You can extend the life of wood by thermally altering it. Normal, uncured wood has a limited lifespan when exposed to the weather. The process of alteration will naturally result in wood that lasts longer, reducing the need to clear forests and trees in the future. You may help create a future of sustainable building by employing modified wood.

Free of Chemicals

Heat is the only tool used in the thermal alteration process to cure the wood. There are no dangerous chemicals or poisons used in the procedure. Thermally treated wood eliminates the risk of breathing or touching hazardous chemicals found in natural wood.


Having said so, there are also some drawbacks of thermally treated wood which are the following:


One of the most common criticisms is that the wood becomes more brittle after being heated to such a high temperature, raising the question of how stable the wood may be. It might eventually crack and flake.

Could burn quickly

Thermally treated wood may or may not burn more fast and easily due to its low moisture content. If your home were to catch fire in an emergency, you would want more moisture in the wood to slow down (if not completely stop) the blaze.


What types of wood can you thermally modify?

You can thermally modify many types of wood. At GevenHout, we offer the following thermally modified wood species: Pine , Ayous , Accoya , Ash , Poplar and Fraké . The wood can be planed into different profiles, including Triple Block and Double Diamond. These profiles, for example, give a fence like the one pictured above a clean, modern look.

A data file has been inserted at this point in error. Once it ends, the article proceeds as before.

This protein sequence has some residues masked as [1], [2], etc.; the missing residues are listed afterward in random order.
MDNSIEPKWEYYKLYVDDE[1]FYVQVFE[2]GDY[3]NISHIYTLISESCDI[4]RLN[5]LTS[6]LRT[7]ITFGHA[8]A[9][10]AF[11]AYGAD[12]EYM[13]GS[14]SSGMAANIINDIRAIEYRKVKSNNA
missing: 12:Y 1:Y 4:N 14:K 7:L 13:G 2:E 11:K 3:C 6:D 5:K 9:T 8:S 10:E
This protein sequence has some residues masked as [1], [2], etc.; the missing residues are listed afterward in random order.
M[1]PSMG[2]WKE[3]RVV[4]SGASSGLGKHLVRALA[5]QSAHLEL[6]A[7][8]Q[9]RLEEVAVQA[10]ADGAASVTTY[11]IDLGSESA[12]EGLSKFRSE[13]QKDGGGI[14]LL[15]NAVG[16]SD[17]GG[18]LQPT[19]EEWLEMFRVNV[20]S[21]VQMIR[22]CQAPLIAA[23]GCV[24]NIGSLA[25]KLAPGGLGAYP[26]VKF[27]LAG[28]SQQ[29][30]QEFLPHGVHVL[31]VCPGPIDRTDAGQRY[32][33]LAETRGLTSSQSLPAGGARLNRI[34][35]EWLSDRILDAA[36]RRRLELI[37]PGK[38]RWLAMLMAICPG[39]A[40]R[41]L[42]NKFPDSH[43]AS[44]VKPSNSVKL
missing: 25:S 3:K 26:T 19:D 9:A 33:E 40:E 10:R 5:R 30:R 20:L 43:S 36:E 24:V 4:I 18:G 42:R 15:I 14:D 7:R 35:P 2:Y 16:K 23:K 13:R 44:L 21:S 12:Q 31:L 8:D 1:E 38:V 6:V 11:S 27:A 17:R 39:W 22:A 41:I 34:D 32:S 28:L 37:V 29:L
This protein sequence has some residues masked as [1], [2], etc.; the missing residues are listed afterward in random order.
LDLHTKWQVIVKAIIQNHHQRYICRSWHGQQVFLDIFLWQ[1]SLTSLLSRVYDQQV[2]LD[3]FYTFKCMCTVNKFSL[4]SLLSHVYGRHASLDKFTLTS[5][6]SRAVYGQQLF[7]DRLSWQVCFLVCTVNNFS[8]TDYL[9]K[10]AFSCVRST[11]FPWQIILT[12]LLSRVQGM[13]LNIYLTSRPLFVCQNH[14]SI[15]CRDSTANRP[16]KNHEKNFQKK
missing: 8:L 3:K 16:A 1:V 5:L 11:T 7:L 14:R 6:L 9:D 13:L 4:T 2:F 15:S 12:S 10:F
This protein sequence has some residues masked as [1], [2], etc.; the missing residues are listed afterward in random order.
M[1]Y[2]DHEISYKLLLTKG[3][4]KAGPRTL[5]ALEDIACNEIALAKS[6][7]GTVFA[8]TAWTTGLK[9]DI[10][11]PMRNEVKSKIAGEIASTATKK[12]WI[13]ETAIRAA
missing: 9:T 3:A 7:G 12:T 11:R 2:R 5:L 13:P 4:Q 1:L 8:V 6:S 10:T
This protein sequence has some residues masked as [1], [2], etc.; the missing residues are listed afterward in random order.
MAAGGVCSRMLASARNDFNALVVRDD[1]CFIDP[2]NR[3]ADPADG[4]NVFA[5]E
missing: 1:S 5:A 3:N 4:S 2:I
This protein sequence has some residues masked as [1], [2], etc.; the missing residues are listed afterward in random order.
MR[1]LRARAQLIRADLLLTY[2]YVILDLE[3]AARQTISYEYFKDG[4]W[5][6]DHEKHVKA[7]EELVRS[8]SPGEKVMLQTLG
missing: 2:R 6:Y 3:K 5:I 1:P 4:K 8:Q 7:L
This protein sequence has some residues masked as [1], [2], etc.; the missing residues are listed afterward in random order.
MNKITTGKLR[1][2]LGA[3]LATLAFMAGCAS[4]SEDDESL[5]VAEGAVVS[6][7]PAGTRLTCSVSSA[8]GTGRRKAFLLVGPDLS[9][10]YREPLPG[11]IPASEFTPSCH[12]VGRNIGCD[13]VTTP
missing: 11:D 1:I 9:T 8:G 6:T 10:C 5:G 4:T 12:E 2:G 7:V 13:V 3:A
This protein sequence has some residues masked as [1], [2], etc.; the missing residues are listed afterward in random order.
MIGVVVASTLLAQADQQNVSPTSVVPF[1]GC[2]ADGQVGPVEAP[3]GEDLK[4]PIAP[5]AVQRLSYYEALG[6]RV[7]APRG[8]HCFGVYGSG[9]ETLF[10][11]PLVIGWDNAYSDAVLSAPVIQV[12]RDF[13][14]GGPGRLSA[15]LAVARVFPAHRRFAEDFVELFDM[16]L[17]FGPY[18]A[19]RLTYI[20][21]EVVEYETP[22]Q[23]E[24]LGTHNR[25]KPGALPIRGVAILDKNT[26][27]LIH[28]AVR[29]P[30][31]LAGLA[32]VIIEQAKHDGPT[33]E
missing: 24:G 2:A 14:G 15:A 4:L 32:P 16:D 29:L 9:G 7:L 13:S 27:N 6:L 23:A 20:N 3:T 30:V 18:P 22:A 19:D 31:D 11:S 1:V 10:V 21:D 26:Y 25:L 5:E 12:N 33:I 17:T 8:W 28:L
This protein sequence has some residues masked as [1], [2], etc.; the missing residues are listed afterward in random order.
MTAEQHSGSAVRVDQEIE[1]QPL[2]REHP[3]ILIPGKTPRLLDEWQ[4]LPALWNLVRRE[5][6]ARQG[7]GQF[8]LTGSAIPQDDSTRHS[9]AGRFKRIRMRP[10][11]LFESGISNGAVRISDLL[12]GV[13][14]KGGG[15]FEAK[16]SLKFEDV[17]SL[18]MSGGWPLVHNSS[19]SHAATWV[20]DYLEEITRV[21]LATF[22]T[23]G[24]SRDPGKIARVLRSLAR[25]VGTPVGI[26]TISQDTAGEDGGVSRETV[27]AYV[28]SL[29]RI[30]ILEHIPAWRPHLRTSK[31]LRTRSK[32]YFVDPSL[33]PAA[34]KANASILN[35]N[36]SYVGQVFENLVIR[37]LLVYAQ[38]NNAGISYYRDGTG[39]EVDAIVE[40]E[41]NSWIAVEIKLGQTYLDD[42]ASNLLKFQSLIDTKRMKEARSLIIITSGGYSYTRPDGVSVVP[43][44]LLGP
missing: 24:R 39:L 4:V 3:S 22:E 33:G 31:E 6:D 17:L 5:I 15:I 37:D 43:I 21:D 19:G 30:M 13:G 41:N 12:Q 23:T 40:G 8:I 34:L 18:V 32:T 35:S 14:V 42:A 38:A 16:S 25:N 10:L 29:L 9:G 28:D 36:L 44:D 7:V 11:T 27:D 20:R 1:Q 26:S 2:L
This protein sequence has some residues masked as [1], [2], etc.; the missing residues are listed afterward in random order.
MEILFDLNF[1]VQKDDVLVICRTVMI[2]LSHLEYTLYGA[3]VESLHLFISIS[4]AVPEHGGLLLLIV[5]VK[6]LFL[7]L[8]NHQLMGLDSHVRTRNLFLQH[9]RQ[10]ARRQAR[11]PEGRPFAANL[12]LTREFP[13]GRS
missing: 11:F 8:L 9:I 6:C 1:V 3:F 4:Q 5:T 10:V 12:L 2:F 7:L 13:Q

What applications are Thermowood suitable for?

Thermowood is primarily used for exterior flooring and siding. Because of its light weight and attractive price, it is very popular for decks, fences and walls.

Thermally modified wood siding

You can use thermo wood for siding. Indeed, thermally modified woods are a very sturdy wood siding alternative since they expand and contract less than regular wood. A T&G (tongue and groove) siding profile can be created using thermally treated wood siding. Additionally, thermally treated woods perform incredibly well when used in a rainscreen installation like the Climate-Shield system.